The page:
Upping Your Odds of Winning
You've got to play to snag scholarship dollars
Dress like a winner. Robin Gorneau, an Allstate staffer who helped judge last year's Connecticut Boys and Girls Club's $3,500 "Youth of the Year" contest, said she voted for the contestant who not only had an impressive application and showed poise during the interview but dressed in a way that would make the judges proud when she accepted the award on stage. "Some kids were too casual," she says.
Play the odds. The scholarships that are best known, give away big money, or have easy applications tend to get flooded. The Coca-Cola foundation received over 70,000 applications for its 250 scholarships of up to $20,000 in 2005. But the competition for local scholarships is often easier. The Central Scholarship Bureau of Maryland, for example, has yet to find a graduate of a Baltimore area public high school with good grades who is attending Southern Vermont College and would thus qualify for a $7,500-a-year award.
Expand your scholarship search. Simon Hanna knew he'd have to raise lots of money to attend his dream school--Drew University in Madison, N.J. So besides entering local service clubs' scholarship competitions and essay contests he found on the Web, he wrote to hundreds of relatives, friends, and acquaintances. A mentor happened to mention his letter over lunch to someone whose father ran a foundation. Though the charity didn't typically give out scholarships, the father was so impressed with Hanna that he awarded him $10,000 scholarships for each of his first two years. "I didn't have a 4.0 [grade-point average] or high sat scores. I wasn't on sports teams, so I wasn't going to get [much] aid," says Hanna, now a junior majoring in theater and business at Drew. "I was just going to have to find it elsewhere. . . . There is money out there. It is about taking the time to go after it."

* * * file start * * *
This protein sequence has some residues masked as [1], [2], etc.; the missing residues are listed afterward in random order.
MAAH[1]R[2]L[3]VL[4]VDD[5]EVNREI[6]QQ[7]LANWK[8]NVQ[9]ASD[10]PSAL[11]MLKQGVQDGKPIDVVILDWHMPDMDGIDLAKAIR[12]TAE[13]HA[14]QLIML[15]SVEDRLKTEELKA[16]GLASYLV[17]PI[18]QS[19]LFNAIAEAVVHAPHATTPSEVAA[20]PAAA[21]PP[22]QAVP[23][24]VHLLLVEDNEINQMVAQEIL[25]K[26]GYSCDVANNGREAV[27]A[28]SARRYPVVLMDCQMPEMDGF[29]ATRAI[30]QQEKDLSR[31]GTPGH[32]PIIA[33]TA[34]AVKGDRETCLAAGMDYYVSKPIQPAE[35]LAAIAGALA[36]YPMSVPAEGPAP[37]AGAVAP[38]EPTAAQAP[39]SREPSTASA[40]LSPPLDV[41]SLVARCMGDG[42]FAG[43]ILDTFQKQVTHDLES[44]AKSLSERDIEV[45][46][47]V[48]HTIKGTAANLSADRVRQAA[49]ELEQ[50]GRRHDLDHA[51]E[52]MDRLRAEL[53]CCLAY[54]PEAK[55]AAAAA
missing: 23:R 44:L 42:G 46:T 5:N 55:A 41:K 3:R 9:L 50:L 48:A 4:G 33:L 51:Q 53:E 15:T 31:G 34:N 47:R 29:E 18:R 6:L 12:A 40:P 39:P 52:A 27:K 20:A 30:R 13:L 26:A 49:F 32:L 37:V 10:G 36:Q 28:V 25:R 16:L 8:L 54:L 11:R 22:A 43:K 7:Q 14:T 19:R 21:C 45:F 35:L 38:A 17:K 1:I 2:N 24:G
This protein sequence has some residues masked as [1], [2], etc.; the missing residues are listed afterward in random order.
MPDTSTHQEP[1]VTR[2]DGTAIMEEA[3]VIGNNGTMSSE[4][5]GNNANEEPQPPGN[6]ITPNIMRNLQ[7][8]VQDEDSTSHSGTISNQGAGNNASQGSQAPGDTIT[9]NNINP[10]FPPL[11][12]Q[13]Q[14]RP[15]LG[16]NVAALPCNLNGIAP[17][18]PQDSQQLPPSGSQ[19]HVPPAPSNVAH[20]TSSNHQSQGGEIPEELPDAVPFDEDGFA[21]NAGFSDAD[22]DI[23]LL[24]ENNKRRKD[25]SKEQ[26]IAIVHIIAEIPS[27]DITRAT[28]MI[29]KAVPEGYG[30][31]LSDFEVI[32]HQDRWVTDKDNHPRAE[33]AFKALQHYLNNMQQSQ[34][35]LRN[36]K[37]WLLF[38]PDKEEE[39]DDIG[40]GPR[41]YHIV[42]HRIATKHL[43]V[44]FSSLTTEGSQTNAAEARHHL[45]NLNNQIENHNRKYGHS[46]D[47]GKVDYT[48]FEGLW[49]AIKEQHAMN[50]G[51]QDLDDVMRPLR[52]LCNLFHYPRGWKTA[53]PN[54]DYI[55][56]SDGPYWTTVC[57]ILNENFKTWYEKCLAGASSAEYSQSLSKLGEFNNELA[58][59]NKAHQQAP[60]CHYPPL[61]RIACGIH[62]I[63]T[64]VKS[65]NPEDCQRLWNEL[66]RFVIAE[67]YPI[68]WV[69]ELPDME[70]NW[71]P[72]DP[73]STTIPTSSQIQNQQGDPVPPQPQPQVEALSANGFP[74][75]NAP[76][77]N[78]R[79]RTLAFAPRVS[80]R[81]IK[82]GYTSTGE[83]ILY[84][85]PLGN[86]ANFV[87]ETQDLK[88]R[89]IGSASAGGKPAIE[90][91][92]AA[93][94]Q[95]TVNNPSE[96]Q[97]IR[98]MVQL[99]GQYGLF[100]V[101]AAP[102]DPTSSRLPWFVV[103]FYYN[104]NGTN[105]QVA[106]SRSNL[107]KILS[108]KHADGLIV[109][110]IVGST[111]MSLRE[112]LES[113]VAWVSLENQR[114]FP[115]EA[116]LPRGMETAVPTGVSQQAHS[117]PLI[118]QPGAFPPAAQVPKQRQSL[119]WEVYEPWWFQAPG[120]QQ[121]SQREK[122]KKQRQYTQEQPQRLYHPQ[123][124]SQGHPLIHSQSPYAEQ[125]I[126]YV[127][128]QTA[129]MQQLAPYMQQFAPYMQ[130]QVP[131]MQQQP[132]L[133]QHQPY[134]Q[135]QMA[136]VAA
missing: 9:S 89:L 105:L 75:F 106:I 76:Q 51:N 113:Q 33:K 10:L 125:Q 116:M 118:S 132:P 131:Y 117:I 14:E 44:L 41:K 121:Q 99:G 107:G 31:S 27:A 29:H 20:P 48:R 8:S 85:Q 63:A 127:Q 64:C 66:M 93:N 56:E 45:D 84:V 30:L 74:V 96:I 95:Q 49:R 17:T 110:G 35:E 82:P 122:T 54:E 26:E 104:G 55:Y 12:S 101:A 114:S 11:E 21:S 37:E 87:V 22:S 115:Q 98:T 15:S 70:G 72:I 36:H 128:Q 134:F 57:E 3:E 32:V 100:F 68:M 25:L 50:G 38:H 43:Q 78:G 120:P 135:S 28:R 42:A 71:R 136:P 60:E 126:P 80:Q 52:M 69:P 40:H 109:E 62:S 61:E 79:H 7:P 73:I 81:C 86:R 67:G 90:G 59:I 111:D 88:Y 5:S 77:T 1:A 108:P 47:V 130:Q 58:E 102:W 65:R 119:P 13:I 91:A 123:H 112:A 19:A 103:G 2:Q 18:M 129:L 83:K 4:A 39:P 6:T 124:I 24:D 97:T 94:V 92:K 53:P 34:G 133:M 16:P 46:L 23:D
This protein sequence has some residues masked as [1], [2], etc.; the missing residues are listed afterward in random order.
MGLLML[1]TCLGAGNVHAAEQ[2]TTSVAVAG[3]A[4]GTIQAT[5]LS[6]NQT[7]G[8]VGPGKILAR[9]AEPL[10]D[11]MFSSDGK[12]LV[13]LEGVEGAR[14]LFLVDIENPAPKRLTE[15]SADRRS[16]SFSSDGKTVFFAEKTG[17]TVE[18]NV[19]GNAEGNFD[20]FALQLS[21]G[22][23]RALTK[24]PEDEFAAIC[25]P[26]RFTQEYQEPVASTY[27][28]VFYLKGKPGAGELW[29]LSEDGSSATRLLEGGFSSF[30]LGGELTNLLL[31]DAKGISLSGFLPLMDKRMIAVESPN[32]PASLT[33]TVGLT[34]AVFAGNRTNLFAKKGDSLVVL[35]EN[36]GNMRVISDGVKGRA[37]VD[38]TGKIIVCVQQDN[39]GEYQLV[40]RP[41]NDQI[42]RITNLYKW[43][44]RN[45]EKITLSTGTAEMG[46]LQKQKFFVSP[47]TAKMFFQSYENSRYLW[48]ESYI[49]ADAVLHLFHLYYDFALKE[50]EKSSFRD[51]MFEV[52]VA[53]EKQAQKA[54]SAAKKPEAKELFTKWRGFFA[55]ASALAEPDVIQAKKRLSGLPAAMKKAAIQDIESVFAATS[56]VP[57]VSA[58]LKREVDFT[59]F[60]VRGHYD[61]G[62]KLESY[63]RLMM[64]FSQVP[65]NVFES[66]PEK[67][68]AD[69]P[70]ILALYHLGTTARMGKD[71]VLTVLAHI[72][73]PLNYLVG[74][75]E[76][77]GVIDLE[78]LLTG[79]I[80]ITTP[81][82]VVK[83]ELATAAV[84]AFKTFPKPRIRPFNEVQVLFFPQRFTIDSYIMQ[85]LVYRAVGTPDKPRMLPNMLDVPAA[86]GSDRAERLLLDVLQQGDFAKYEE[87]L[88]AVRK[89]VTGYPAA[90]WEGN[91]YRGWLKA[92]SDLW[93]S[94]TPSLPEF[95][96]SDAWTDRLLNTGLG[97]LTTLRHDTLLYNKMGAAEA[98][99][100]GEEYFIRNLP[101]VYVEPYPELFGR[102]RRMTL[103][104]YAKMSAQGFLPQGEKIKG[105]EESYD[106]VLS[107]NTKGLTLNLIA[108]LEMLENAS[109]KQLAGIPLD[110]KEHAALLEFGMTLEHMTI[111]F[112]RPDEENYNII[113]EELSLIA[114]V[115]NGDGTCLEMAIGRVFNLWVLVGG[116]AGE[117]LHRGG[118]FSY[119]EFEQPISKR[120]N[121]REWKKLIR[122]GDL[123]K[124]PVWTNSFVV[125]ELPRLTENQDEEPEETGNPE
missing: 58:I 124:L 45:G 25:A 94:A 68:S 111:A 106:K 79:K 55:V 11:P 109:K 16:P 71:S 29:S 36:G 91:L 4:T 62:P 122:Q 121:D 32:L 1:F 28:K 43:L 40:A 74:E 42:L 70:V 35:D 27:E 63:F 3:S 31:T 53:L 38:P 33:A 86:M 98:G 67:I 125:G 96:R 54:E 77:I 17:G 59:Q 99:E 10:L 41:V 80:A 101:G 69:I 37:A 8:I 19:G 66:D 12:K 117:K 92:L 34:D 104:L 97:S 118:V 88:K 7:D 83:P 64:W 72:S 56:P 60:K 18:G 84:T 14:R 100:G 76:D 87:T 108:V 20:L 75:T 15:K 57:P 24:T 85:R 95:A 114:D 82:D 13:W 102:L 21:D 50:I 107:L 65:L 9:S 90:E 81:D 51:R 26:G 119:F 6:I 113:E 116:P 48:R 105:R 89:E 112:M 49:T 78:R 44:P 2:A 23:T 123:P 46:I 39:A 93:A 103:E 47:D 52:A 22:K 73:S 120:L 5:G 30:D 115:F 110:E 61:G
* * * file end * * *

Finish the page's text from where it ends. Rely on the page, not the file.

For an edge in scholarship contests, be creative, but master the basics. Judges toss essays that wander off topic, contain bad spelling or grammar, or bore them with obvious conclusions.